A team of senior management personnel of the Indian Council of Agricultural Research (ICAR) led by Swapan K Dutta, DDG (Crop Science), ICAR and accompanied by K C Bansal, Director, National Bureau of Plant Genetic Resources; Indu Sharma, Director, Directorate of Wheat Research; O P Yadav, Director, Directorate of Maize Research; Devendra Kumar, Director (Finance), ICAR; P S Chahal, Deputy Director (Research),PAU; and several scientists of DMR and PAU visited BISA, Ludhiana on November 15, 2014.
The basic purpose of the visit was to see the progress of infrastructure development at BISA and see the new research initiatives at the BISA farm. H S Sidhu, Sr. Research Engineer, BISA welcomed the visitors and explained the major research and development activities being carried out at BISA, Ladhowal. M L Jat, Senior Cropping Systems Agronomist and South Asia Coordinator for CIMMYT- CGIAR Research Program on Climate Change, Agriculture and Food Security (CCAFS), explained to the visitors that with the recent focus on the importance of conservation agriculture (CA), more strategic research on component technologies for precision input management (water, nutrient, adapted genotypes, weed, smart mechanization, etc.) for layering with key elements of CA is critical and hence, the research focus at BISA was on these lines.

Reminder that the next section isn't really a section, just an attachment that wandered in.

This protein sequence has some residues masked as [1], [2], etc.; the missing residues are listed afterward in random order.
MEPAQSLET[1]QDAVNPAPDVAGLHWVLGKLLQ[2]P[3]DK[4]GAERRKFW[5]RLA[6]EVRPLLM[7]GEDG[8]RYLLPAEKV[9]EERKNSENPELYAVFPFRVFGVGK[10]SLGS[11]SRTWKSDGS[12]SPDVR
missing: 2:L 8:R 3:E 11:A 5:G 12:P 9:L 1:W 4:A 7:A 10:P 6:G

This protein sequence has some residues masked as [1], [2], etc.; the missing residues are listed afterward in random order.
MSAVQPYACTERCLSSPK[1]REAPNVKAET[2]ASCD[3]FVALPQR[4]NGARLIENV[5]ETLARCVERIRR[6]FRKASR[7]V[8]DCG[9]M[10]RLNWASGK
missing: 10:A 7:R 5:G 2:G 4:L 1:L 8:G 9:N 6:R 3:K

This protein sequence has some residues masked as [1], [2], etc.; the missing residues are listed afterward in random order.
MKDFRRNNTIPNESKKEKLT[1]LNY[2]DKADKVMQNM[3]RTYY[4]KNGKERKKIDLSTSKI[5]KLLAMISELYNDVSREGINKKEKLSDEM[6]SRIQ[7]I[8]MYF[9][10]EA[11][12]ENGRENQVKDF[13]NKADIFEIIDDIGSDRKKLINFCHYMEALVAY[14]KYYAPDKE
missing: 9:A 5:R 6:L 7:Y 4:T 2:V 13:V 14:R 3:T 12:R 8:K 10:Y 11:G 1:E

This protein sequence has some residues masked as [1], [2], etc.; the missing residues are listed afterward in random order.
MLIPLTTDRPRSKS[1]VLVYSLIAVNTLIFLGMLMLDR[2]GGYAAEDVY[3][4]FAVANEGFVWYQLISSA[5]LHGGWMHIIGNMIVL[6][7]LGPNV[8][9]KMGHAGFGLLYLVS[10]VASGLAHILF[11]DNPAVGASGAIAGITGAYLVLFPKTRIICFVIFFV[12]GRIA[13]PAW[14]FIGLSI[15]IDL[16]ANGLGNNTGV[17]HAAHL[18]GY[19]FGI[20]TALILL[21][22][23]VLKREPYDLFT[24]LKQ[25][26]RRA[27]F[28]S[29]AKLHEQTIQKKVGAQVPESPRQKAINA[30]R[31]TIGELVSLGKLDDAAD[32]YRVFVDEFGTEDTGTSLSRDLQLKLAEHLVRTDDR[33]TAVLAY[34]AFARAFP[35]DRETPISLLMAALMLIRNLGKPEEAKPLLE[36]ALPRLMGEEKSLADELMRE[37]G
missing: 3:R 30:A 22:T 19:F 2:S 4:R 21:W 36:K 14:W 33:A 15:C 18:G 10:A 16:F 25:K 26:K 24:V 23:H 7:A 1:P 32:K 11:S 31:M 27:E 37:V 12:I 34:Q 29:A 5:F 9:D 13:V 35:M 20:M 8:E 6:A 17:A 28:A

The team saw and discussed the recent advances in water management research in maize and wheat based cropping systems being undertaken at the BISA farm such as subsurface drip rice-wheat cropping system trial, where one can produce rice with a saving of 60% irrigation water and achieve a yield equalling to that of puddled transplanted rice. The team also visited the trial on maize-wheat cropping system with subsurface irrigation and layering of different conservation agriculture technologies to develop packages and recommendation for this technology. Jat described the previous work on subsurface drip in maize-wheat cropping system and shared BISA’s experiences and results. “We can produce higher yields in maize-wheat cropping system with a saving of 50% or more water and nitrogen thus increasing N use efficiency”, he said.
A live demonstration of a newly developed tractor operated slitting machine for subsurface drip laying was given to the visitors. The team also visited wheat genotypes evaluation for early seeding in conservation agriculture and evaluation of maize for abiotic stress and cold tolerance. The team was also told about the ongoing work on genomic selection for wheat.